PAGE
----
New faces at the Kaiserslautern Wildpark

Kaiserslautern Wildpark lynx
Kaiserslautern Wildpark lynx

New faces at the Kaiserslautern Wildpark

by Kat Nickola
Stripes Europe

We watched the new lynx (luchs) sit on top of its transportation box surveying his new surroundings at the Kaiserslautern Wildpark. For the first few days, he was limited to a small space within the large lynx enclosure to acclimate to his new home. Once he was free to roam, he decided that his favorite spot was the sunny patch beside the fence nearest the “aurochs” (wild ox).

Visiting the Kaiserslautern Wildpark is free all year. It is located within the Pfalzerwald (Pfalz forest) on the east side of Kaiserslautern, adjacent to the Betzenberg neighborhood near the stadium. It is integrated into the forest and has no main entrance, which makes it fun to stumble upon during a hike in the woods. 

The forest location of the wildpark was specifically chosen over 50 years ago because it is a patch of old-growth wood and contains trees over 130 years old. This setting enhances the goal of the Wildpark to introduce visitors to the native environment and animals that would have occupied European forests long ago, including two extinct species.

The new lynx seems to enjoy watching one of them: the baby auroch across the path from his new favorite spot. There were two aurochs born at the Kaiserslautern Wildpark this winter; one is still young and sporting its reddish fuzzy coat while the other is old enough to be testing its horns against the other males. The aurochs are part of a back-breeding program to recapture the DNA of this extinct species that is the ancestor of modern cattle. The last known true European auroch died in 1627.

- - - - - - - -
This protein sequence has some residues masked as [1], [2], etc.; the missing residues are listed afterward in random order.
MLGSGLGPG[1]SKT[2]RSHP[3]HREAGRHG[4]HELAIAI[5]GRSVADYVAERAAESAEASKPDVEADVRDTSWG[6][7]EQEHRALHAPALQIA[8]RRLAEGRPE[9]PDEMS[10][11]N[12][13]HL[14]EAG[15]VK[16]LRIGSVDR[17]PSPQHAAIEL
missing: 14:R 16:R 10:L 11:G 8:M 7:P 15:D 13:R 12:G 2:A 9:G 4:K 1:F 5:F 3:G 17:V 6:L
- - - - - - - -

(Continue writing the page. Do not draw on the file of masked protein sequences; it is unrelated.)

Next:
The two gray horses at Kaiserslautern Wildpark are actually a species called a Tarpan and, like the aurochs, they are involved in a back-breeding program. The original Tarpans were the ancestors of European horses and went extinct in the 1800s.

This part of the Pfalzerwald is used by locals and visitors alike. You may see people out for jogs, local kindergarten students building stick forts, couples on dates or mountain bikers passing through.

Visiting the Wildpark makes a great hike at any time. There are some benches, trash cans and picnic tables for breaks, and leashed dogs are welcome. However, going to the Wildpark is similar to taking a hike in the forest; there are no further facilities like toilets or kiosks, so plan accordingly.

Parking is located on Entweilerstrasse near Kleber Kaserne; the 101 bus also stops here. From this location, there is a well-marked uphill hike to the Wildpark. Parking for forest access is also available in Betzenberg at Voltairestrasse; once in the woods, you will come across signs to the Wildpark. The Betzenberg entrance is not as steep and has an erlebniswald (adventure forest) trail for kids.

To make a whole day of it, bring a picnic and tack on a visit to the Humbergturm. This Kaiserslautern landmark resembles Rapunzel’s tower and is visible on the mountain range south of the city. The view of Kaiserslautern after climbing the 130 steps up the tower is phenomenal.

A visit to the Wildpark is always fun and varies with the season. Sometime later this year, a female lynx will be added to the lynx enclosure. I’m hoping for some cute lynx kits. And if cuteness is what you are after, spring is the perfect time to see newly born wild boars with their adorable tiny hooves and stripey coats. In the summer and fall, enclosures are full of prancing goat kids, lambs, and fawns.

In the large deer enclosure, a new 7-year-old stag recently replaced the old patriarch of the herd who passed away last fall. The older stag (my family called him Magnus) was 17 years old and had fathered most of the herd for as many years. While the new stag doesn’t have a set of antlers as big as Magnus’, he is quite impressive and worth a visit.

Subscribe to our Stripes Europe newsletter and receive amazing travel stories, great event info, helpful PCS tips, interesting lifestyle articles and more directly in your inbox!

Follow us on social media!

Facebook: Stars and Stripes Europe
Pinterest: Stars and Stripes Europe
Instagram: @StarsandStripeseurope

Related Content

Recommended Content

Around the Web